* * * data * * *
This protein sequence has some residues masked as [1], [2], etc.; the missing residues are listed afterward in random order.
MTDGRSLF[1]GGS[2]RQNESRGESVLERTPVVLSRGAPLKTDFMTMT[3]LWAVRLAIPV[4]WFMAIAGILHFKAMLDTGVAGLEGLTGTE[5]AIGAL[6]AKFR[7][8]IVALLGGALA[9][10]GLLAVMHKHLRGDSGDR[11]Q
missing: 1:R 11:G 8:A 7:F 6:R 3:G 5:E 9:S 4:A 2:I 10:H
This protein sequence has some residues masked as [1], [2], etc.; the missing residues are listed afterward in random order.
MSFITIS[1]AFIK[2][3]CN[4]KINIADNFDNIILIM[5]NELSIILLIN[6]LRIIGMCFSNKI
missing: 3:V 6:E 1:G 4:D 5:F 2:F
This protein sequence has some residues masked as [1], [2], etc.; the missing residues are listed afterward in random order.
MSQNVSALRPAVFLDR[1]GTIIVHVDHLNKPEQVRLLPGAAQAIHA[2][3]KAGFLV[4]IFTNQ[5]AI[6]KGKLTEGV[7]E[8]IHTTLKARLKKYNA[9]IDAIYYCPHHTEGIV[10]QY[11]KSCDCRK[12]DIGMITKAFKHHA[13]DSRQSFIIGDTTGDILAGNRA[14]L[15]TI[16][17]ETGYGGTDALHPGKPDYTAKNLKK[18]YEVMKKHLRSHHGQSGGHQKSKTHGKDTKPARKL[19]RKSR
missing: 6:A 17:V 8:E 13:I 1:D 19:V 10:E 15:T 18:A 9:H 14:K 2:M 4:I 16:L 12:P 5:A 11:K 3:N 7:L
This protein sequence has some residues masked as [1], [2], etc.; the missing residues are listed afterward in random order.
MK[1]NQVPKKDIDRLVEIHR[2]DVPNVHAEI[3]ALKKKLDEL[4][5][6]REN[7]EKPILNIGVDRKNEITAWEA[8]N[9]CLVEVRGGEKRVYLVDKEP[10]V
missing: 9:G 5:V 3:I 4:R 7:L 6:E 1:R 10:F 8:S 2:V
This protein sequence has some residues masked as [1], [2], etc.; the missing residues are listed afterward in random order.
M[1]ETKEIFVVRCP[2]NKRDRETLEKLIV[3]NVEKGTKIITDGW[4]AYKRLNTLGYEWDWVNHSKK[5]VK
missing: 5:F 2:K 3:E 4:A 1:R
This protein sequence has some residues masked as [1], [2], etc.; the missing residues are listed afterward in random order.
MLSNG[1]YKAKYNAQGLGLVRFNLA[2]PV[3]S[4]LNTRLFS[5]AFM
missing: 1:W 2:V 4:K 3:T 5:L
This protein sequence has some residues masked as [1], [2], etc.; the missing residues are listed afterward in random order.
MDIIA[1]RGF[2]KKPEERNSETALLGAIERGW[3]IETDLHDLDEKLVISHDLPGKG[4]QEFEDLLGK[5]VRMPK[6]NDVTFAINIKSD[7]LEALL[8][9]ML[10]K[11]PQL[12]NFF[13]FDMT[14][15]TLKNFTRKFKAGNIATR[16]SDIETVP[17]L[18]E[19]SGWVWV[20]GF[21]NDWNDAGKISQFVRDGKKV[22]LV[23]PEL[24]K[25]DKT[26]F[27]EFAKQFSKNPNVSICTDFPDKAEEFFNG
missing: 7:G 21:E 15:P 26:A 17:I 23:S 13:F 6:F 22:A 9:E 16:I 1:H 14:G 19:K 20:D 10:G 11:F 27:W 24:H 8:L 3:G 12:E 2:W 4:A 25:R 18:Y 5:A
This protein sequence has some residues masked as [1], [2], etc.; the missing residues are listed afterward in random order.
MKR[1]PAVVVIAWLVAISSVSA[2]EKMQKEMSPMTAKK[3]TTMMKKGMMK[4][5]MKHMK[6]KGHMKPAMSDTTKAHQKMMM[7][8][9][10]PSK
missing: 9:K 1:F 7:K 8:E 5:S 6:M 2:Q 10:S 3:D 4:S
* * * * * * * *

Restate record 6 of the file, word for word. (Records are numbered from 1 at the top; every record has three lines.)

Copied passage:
This protein sequence has some residues masked as [1], [2], etc.; the missing residues are listed afterward in random order.
MLSNG[1]YKAKYNAQGLGLVRFNLA[2]PV[3]S[4]LNTRLFS[5]AFM
missing: 1:W 2:V 4:K 3:T 5:L